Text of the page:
Three monks from Ngaba, a mother from Rebkong and a Tibetan man from Driru are reported to have self-immolated on Wednesday in an apparent China protest, a day before the Chinese Communist Party’s 18th National Congress.
Three Tibetan monks from Ngoshul monastery burned themselves in Ngaba, Sichuan around 3pm (local time) today. 15-year-old Dorji, 16-year-old Samdrup and Dorji Kyab set themselves on fire outside Ngoshul monastery calling for the Dalai Lama's return to Tibet and freedom for Tibet. Security personnels are reported to have arrived at the scene shortly after their self-immolations. Dorji, 15, is known to have died at the scene of the protest and the other two have been admitted to a hospital in Ngaba. Sources with contacts in the area report heavy presence of security and severe restrictions around Gomang and Ngoshul monastery. Ngoshul monastery, located about 12 kilometers from Ngaba county, has about 130 monks.
Tamding Tso, a 23-year-old Tibetan mother died after setting herself on fire in Rebkong, Qinghai (the Tibetan area of Amdo). She is known to have called for return of the Dalai Lama back to Tibet while ablaze. Sources say monks of Dowa monastery carried Tamding’s charred body to her home where thousands of Tibetans gathered to pray and show solidarity.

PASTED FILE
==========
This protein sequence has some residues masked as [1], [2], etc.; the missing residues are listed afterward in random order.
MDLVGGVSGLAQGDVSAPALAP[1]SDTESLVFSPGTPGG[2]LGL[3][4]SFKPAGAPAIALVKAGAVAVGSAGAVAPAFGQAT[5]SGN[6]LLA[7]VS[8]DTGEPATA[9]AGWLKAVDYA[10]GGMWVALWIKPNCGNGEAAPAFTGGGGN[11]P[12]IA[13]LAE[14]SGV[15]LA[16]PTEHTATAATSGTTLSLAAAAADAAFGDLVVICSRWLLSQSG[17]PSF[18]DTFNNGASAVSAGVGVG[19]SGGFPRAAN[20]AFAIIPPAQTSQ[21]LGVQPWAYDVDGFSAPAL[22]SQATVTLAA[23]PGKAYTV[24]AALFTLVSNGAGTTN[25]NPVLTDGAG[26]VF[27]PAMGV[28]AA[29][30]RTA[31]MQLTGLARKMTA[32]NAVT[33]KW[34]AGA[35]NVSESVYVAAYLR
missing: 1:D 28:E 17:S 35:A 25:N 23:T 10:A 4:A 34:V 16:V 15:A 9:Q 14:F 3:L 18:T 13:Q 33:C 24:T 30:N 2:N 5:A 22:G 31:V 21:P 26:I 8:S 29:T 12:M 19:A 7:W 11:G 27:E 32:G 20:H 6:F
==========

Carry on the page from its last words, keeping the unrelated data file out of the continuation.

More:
A Tibetan man reportedly set himself on fire in Bankar village of Driru county in Nagchu Prefecture. Details of the self-immolation are unknown.
More than 68 Tibetans have set themselves on fire since February 2009 from Tibetan Autonomous Region and across Tibetan inhabited regions in China. The self-immolators have called for return of the Tibetan spiritual leader the Dalai Lama and freedom for Tibet.
Last week, the U.S. Ambassador to China spoke about his trip last month to Tibetan monasteries and urged China to meet with Tibetan representatives to address self-immolations.
“We implore the Chinese to really meet with the representatives of the Tibetan people to address and re-examine some of the policies that have led to some of the restrictions and the violence and the self-immolations, and we are very concerned with the human rights condition here in China,” said Ambassador Locke.
Senior Chinese officials have rejected calls to meet with the Tibetan spiritual leader the Dalai Lama or with authorities from the Tibetan exile government based in northern India.
China has also lashed out at U.N. criticism of Beijing's handling of unrest in Tibetan areas. Foreign Ministry spokesman Hong Lei said Monday that self-immolations have been instigated by exiled Tibetan spiritual leader, the Dalai Lama, and are used to encourage people to engage in "separatist" activities. The Dalai Lama has said he is opposed to all violence and that self-immolations are caused by Chinese government’s hardline policies in the region.